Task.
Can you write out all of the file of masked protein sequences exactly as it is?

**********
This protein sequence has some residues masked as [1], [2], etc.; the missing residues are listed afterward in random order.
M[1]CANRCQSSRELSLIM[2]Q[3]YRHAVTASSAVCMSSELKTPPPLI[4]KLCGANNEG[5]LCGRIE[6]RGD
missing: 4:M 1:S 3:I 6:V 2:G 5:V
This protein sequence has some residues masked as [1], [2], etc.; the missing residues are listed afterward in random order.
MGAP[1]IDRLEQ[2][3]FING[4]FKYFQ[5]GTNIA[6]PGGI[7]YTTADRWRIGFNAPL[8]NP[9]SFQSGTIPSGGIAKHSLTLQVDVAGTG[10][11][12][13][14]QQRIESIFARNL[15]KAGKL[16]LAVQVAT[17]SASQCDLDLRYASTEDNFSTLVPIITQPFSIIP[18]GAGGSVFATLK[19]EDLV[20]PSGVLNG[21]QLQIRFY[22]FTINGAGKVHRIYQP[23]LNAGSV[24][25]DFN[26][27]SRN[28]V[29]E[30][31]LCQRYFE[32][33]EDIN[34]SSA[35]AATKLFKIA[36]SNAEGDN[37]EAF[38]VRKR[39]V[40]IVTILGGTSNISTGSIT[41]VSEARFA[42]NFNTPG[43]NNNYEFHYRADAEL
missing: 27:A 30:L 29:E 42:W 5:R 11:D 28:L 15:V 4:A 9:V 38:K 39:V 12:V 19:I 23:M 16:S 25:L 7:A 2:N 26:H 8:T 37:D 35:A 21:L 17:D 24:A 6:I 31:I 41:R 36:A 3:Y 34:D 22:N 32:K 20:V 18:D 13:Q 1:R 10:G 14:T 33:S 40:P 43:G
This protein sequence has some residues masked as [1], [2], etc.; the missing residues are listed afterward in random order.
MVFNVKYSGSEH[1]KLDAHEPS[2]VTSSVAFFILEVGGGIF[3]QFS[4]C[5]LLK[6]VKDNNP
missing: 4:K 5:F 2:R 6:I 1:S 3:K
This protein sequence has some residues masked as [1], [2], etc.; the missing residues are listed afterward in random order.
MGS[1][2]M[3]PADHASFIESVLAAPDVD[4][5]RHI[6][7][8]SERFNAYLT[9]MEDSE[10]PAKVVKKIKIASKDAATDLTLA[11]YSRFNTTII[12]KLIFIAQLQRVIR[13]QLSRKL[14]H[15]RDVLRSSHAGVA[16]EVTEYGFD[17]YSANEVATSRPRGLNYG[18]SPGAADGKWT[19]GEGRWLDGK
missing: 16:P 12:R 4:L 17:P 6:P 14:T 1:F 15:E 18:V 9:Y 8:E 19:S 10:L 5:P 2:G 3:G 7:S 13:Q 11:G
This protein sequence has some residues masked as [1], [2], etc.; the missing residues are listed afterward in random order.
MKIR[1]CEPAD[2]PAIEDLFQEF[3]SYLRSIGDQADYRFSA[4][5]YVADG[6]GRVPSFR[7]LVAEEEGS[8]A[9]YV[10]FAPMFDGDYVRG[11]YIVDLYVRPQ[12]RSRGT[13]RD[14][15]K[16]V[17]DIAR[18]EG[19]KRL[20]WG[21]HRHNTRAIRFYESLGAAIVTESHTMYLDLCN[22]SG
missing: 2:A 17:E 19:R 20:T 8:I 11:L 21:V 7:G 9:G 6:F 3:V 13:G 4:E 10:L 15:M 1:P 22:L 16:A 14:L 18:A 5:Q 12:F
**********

This protein sequence has some residues masked as [1], [2], etc.; the missing residues are listed afterward in random order.
M[1]CANRCQSSRELSLIM[2]Q[3]YRHAVTASSAVCMSSELKTPPPLI[4]KLCGANNEG[5]LCGRIE[6]RGD
missing: 4:M 1:S 3:I 6:V 2:G 5:V
This protein sequence has some residues masked as [1], [2], etc.; the missing residues are listed afterward in random order.
MGAP[1]IDRLEQ[2][3]FING[4]FKYFQ[5]GTNIA[6]PGGI[7]YTTADRWRIGFNAPL[8]NP[9]SFQSGTIPSGGIAKHSLTLQVDVAGTG[10][11][12][13][14]QQRIESIFARNL[15]KAGKL[16]LAVQVAT[17]SASQCDLDLRYASTEDNFSTLVPIITQPFSIIP[18]GAGGSVFATLK[19]EDLV[20]PSGVLNG[21]QLQIRFY[22]FTINGAGKVHRIYQP[23]LNAGSV[24][25]DFN[26][27]SRN[28]V[29]E[30][31]LCQRYFE[32][33]EDIN[34]SSA[35]AATKLFKIA[36]SNAEGDN[37]EAF[38]VRKR[39]V[40]IVTILGGTSNISTGSIT[41]VSEARFA[42]NFNTPG[43]NNNYEFHYRADAEL
missing: 27:A 30:L 29:E 42:W 5:R 11:D 28:L 15:V 4:A 9:V 38:K 39:V 12:V 19:I 23:M 16:S 25:L 7:A 2:N 26:H 8:T 37:D 35:A 21:L 17:D 24:A 6:I 31:I 41:R 36:A 3:Y 34:D 22:N 32:K 20:V 18:D 13:Q 1:R 10:G 14:T 33:S 40:P 43:G
This protein sequence has some residues masked as [1], [2], etc.; the missing residues are listed afterward in random order.
MVFNVKYSGSEH[1]KLDAHEPS[2]VTSSVAFFILEVGGGIF[3]QFS[4]C[5]LLK[6]VKDNNP
missing: 4:K 5:F 2:R 6:I 1:S 3:K
This protein sequence has some residues masked as [1], [2], etc.; the missing residues are listed afterward in random order.
MGS[1][2]M[3]PADHASFIESVLAAPDVD[4][5]RHI[6][7][8]SERFNAYLT[9]MEDSE[10]PAKVVKKIKIASKDAATDLTLA[11]YSRFNTTII[12]KLIFIAQLQRVIR[13]QLSRKL[14]H[15]RDVLRSSHAGVA[16]EVTEYGFD[17]YSANEVATSRPRGLNYG[18]SPGAADGKWT[19]GEGRWLDGK
missing: 16:P 12:R 4:L 17:P 6:P 14:T 1:F 15:E 18:V 9:Y 8:E 19:S 10:L 5:P 2:G 3:G 7:S 13:Q 11:G
This protein sequence has some residues masked as [1], [2], etc.; the missing residues are listed afterward in random order.
MKIR[1]CEPAD[2]PAIEDLFQEF[3]SYLRSIGDQADYRFSA[4][5]YVADG[6]GRVPSFR[7]LVAEEEGS[8]A[9]YV[10]FAPMFDGDYVRG[11]YIVDLYVRPQ[12]RSRGT[13]RD[14][15]K[16]V[17]DIAR[18]EG[19]KRL[20]WG[21]HRHNTRAIRFYESLGAAIVTESHTMYLDLCN[22]SG
missing: 2:A 17:E 19:R 20:T 8:I 11:L 21:V 7:G 9:G 6:F 3:V 13:G 4:E 10:L 15:M 1:P 22:L 16:A 14:L 18:A 5:Q 12:F